DUBAI // New routes will soon open up around conflict zones for flights across the Middle East in an aim to redesign and improve the region’s airspace.
With crises raging in Syria and Iraq, commercial flights have been affected with longer routes and heavier traffic on those routes to avoid war-zones.
“The Civil Aviation Authority has weekly meetings to table issues between civilian and military aircraft and to address them,” said Rick Sharpe, quality and safety manager at Serco Baghdad.
“They’ve developed two new airways [in Iraq] to take north and south-bound traffic further away from conflict zones to give some assurance to the civilian operators that they are building a bigger buffer zone between military activities.”
The CAA expects a new radar data processing system to be online by July.
“Once the airlines feel that they have the right things in place to continue operations, traffic is going to go through the roof,” Mr Sharpe said.
Radar installations are also expected to be set up in Baghdad and Kirkuk over the next four months to ensure consistent coverage.
“Once one of the major airlines decides to make that decision to overfly Iraqi airspace, I think everybody else will follow,” Mr Sharpe added.
Although most flights pass over Iran, aviation experts said a route over Iraq, taking planes further away from the conflict zones, would be safer and cheaper to fly.
“The route is shorter and the overflight charges that the CAA charges are a lot cheaper in Iraq than they are in Iran, which is factored into ticket prices,” said an air traffic expert speaking on grounds of anonymity.
“Iran is very expensive because of the distance they fly through the country. Iraq is less than a third of the price. So if you send 800 aeroplanes through there, it’s a lot of money.”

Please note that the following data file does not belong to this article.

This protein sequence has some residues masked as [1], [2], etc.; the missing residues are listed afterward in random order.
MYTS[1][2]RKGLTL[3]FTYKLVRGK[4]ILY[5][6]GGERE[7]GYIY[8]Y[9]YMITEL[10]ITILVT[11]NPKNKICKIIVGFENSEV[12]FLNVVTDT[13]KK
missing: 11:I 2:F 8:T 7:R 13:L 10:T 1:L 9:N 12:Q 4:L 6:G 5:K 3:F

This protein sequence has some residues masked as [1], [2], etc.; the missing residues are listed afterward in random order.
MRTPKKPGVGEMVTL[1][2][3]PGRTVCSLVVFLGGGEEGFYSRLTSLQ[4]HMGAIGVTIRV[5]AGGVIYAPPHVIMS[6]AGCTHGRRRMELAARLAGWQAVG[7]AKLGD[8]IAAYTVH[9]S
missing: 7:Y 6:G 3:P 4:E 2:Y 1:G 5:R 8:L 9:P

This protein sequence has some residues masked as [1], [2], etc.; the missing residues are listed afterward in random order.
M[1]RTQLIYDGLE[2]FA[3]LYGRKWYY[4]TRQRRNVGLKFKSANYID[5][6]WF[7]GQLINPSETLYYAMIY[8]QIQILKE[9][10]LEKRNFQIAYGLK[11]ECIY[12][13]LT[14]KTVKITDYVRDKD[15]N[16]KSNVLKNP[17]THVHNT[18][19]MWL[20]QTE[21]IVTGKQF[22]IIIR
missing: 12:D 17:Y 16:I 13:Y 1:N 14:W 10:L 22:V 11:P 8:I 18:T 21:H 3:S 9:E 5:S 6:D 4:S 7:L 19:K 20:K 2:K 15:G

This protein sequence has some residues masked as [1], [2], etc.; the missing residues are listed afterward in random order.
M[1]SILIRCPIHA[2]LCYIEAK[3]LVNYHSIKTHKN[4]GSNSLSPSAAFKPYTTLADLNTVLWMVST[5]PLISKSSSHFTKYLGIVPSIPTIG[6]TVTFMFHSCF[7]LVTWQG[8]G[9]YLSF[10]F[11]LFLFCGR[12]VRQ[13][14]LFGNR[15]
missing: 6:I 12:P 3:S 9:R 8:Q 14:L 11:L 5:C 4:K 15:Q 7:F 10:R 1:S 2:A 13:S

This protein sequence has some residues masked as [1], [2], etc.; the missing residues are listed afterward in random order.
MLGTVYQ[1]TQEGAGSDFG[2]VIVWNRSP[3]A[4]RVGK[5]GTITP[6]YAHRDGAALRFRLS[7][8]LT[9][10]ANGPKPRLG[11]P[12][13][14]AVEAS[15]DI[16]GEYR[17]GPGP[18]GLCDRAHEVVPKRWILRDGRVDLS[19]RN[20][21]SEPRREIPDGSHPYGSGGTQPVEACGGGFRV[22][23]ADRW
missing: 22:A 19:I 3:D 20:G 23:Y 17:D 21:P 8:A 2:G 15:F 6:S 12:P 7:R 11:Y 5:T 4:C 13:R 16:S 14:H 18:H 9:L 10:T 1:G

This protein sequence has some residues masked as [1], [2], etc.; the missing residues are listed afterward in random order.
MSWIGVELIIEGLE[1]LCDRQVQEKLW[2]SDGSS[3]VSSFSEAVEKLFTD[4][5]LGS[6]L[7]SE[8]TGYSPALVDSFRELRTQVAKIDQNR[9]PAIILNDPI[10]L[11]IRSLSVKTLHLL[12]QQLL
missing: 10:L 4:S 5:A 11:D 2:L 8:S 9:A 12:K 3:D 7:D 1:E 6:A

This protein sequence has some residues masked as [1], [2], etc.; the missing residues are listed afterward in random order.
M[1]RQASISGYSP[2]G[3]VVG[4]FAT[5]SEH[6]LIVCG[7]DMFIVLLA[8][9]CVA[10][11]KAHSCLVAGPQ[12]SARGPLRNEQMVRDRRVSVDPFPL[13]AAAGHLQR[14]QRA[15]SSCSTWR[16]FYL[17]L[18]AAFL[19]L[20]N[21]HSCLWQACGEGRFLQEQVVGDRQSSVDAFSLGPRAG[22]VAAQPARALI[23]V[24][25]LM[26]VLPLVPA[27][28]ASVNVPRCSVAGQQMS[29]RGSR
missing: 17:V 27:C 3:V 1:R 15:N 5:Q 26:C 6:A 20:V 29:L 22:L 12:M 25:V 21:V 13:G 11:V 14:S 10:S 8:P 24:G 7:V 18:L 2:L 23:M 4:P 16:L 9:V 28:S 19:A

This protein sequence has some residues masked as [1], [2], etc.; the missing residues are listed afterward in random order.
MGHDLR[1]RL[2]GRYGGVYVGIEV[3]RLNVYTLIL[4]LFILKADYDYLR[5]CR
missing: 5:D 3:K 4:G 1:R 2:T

Major projects are under way to reshape the region’s airspace after more than 60 years by using it more efficiently.
“We’re not looking at the most efficient route but the flow,” said George Rhodes, assistant director of safety and flight operations, infrastructure, at the International Air Transport Association (IATA) for the Middle East and North Africa.
“Flying over Iraq is cheaper and shorter for airlines, so the IATA has been working over the past year and a half addressing these ideas to find out what requirement they need to make that transition comfortable. Airlines continually evaluate airspace for safety, security and efficiency.”
More harmonisation is needed, with Gulf militaries expected to share their airspace with commercial operations.
Although the UAE was deemed to be “forward-thinking” in that sector, 47 per cent of its airspace is under military control.
“It’s always good to cooperate with neighbouring countries and regions to look for developing systems to improve capacity,” said Thorsten Wehe, executive secretary at the International Federation of Air Traffic Safety Electronics Association.
“I think it’s good to establish common standards in training. It’s working in Europe, so why not in other regions?”
Dubai is implementing grass roots projects to increase the number of planes flying in and out of its airports and avoid delays for travellers.
“We want predictability,” said Philip Marques, head of air traffic control – Dubai Approach at Dubai Air Navigation Services.
“We’re working with Emirates to remove a mile between each plane to add close to two arrivals every hour to reach 36 planes per hour at Dubai International Airport. We’re also trying to come up with novel ways to use both runways and create more positions with our air-traffic controllers to have them dedicated to arrivals or departures so we hope the community will see the benefits of this shortly.”